In my time in AA I have had to constantly reassess my boundaries and boundaries of others towards me. Who and what I am responsible for, and equally importantly, who and what I am notresponsible for. I saw this list of boundaries sometime ago. Here is what the list means to me and my life:

  • It’s not my job to fix others

As an AA member I have responsibility: I am responsible. When anyone, anywhere, reaches out for help, I want the hand of AA always to be there. And for that I am responsible.I have a responsibility to ensure that when someone reaches out, the AA hand is there, it doesn’t have to be my hand, others can be asked to help. Once they have been introduced to the meetings and the programme they have the information needed, how they use it (or not) is not my responsibility.

  • It’s okay if others get angry

We have all seen some people in AA get angry for whatever reason, I have, in the past, agreed with them and jumped on their justified bandwagons over some decision a group or Intergroup has made. For me today, that anger is not good – for me or those around me. Keeping calm and doing the next right thing is far better for me. I can let others have their anger, justified or not, it’s theirs to do with as they wish.

  • It’s okay to say no

Real BIG one for me this is. In the past, I have put other things in my life off because of AA commitments. Given over too much of my time for something someone else could do just as well, if not better. But in my thinking, they wouldn’t do it as well as me. It is okay today for me to say no, as long as I am not saying no to everything, still do my share of the work, and let others gain the experiences I have already gained.

  • It’s not my job to take responsibly for others

I have no responsibility for others, once we take someone round the meetings and introduce them to the programme of recovery, that responsibility becomes theirs and they have their path to walk. I need to know when to step back and allow them to make their own mistakes.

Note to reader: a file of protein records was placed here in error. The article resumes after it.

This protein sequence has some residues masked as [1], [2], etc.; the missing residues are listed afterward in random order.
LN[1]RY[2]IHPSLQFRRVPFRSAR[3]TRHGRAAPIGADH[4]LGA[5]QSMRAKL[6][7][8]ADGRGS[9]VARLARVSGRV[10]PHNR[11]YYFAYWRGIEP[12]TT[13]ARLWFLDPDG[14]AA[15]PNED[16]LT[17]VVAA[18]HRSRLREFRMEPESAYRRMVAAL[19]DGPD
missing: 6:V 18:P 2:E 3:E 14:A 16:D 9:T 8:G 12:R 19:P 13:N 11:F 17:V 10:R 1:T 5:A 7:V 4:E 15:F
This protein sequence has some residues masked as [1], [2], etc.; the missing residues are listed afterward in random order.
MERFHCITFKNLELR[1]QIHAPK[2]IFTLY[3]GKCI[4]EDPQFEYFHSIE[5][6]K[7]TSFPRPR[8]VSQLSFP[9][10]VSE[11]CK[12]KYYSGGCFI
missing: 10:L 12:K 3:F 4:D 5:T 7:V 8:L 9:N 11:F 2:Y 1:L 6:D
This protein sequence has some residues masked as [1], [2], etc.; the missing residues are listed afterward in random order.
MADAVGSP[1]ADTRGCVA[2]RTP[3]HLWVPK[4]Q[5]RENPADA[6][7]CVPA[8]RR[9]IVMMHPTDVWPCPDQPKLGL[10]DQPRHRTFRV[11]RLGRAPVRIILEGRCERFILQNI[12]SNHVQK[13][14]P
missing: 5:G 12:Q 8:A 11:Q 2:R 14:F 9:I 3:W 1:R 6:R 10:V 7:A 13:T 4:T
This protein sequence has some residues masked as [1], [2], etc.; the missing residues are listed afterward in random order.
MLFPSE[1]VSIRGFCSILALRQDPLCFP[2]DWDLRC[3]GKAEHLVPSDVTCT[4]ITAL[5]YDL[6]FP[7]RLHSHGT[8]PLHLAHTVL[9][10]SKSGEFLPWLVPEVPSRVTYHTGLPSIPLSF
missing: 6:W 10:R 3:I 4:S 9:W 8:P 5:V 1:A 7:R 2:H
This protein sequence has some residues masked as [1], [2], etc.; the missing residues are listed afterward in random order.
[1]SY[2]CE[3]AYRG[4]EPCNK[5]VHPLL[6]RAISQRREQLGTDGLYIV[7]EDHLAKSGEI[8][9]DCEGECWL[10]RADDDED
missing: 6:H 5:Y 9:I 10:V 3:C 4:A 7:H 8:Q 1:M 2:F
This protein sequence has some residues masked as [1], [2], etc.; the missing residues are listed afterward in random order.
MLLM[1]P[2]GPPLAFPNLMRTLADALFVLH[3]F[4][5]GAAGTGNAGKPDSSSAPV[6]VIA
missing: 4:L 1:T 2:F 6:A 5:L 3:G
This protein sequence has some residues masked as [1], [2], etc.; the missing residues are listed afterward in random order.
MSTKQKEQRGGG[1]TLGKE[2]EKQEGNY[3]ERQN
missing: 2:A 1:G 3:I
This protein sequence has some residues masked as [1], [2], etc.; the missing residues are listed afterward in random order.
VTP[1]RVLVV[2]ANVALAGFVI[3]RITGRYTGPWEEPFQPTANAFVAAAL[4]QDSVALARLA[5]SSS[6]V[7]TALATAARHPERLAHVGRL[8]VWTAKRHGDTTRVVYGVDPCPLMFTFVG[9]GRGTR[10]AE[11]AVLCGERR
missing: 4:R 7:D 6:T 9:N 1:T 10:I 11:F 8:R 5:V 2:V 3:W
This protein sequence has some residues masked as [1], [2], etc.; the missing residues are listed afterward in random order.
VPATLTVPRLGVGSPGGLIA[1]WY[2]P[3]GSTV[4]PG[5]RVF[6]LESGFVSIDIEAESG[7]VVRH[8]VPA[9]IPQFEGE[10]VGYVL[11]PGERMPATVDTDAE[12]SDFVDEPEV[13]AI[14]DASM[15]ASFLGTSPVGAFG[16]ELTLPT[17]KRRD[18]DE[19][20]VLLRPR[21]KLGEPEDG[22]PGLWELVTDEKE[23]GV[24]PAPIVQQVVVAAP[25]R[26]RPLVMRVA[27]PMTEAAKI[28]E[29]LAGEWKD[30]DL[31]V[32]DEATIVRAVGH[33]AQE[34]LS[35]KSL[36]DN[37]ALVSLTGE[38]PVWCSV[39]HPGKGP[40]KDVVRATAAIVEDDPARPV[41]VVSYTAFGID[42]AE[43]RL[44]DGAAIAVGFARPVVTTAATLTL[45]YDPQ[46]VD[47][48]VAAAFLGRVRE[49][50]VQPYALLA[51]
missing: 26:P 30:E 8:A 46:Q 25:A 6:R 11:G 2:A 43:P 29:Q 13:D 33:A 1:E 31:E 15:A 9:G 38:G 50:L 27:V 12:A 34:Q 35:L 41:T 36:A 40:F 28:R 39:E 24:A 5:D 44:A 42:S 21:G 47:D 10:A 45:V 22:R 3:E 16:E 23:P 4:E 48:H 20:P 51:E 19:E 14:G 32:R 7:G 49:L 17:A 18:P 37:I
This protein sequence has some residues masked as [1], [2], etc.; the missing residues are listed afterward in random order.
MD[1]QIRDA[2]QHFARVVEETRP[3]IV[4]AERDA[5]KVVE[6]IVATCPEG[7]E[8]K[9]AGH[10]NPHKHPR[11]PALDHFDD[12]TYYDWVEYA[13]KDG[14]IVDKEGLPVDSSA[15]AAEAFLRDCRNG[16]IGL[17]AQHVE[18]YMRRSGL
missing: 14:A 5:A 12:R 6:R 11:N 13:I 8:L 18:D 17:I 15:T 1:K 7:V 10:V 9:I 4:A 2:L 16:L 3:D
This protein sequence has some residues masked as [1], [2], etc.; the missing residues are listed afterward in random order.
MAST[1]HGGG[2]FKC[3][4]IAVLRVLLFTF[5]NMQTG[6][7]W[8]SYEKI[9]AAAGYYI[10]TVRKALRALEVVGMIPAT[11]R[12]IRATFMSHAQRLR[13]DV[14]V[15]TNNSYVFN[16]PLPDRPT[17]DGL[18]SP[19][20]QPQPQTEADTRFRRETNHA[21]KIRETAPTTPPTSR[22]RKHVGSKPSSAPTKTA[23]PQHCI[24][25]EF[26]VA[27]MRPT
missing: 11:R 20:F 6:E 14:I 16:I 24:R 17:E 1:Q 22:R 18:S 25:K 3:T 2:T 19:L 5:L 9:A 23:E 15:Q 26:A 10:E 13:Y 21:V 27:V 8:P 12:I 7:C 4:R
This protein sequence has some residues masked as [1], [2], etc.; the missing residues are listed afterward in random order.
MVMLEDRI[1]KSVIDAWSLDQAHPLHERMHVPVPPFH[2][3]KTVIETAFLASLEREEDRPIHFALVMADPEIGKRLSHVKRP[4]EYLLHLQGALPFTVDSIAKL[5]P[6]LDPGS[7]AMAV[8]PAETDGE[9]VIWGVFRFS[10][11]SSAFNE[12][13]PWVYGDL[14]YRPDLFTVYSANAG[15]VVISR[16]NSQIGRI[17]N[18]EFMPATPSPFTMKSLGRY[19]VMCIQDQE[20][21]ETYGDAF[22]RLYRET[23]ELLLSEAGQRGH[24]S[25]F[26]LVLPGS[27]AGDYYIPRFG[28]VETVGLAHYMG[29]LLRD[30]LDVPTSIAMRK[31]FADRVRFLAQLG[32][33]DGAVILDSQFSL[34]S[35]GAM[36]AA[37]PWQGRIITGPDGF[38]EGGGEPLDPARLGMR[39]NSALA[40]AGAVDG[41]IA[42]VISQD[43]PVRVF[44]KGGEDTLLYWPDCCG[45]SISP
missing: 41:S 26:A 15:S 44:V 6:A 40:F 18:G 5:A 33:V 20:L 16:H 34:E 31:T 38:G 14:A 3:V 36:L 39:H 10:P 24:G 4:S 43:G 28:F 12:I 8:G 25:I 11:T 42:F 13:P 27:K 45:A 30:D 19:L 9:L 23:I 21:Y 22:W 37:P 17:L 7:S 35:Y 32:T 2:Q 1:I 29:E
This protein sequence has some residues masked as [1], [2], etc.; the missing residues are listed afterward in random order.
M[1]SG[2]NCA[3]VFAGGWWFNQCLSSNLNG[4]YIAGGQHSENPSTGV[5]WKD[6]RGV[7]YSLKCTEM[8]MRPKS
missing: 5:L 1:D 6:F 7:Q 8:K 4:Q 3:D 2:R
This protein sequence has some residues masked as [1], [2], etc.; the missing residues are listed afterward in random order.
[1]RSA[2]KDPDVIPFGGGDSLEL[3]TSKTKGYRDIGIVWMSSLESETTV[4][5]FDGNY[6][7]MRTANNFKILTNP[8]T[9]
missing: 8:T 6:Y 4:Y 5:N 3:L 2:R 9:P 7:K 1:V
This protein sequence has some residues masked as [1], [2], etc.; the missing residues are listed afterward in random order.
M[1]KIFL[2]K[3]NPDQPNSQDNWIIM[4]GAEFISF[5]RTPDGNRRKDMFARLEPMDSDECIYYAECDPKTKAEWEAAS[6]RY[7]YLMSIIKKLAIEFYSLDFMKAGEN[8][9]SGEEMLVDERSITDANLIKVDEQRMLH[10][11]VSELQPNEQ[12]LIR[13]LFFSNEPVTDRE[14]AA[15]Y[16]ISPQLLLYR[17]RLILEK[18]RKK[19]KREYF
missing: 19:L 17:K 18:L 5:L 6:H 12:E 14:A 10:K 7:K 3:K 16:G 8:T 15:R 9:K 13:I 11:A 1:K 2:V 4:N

• I don’t have to anticipate the needs of others

Someone said to me, “I don’t know what is good for me, so how would I know what is good for you?” What another might need could be far different from what I would need in the same situation. So, as long as I am there to help when asked I have no need to think what would be best for them.

  • It’s my job to make me happy

“Most people are as happy as the make up their mind to be” it says in the Just For Todaycard… Wow, what revelation that was to me! When drinking I thought if I had a better job, different partner, had a different upbringing, lived in a different area I would be far happier. Today I accept my lot in life and fit myself too it. I don’t need external influences to be happy, I can accept the good and bad things in my life with good grace, accept the things I cannot change, and change the things I can, and the wisdom to know the difference comes easier today.

  • Nobody has to agree with me

I love AA, it gives me the right to be wrong, it gives me the right to completely change my mind and no one will pull me up over it. But with that right, I have to be able to give others that same right too. AA’s Concept IV also gives me the right to be heard, even if no one agrees with me.

  • I have the right to my own feelings

Today, I have the right to my own feelings – sad, mad, bad or glad. I am not on happy street all the time. I have good days, bad days and in-between days. For me, I have to have the bad days to appreciate, all the better, the good days. Life on the one plane would be very boring. Ups and downs are good, ask anyone who has been hooked up to a heart machine!

  • I am enough

Peace and contentment, for me, is priceless in AA. Through the work I have done on myself, I am happy with the way I am right now, still striving for spiritual growth. I remember well, at 4 months sober, saying “if it doesn’t get any better than this, it will do me fine” and it has continued to get better. I am a version of myself that I am happy with, even with my faults and failings. But I have had many years of peace and contentment in my sobriety and still have room to grow.


At the start of this article the theme of it was supposed to be boundaries, on reading it back I have spoken more about my personal conduct and what I accept (or don’t accept!) from others. In the time I have been sober in AA, I have made many mistakes and will probably continue to. There are people not in my life today based on personal choices I have made. They have not liked what I have decided or I have decided not to be part of their lives, and that includes a sponsor and a sponsee based on their attitude towards me.

Arthur Z.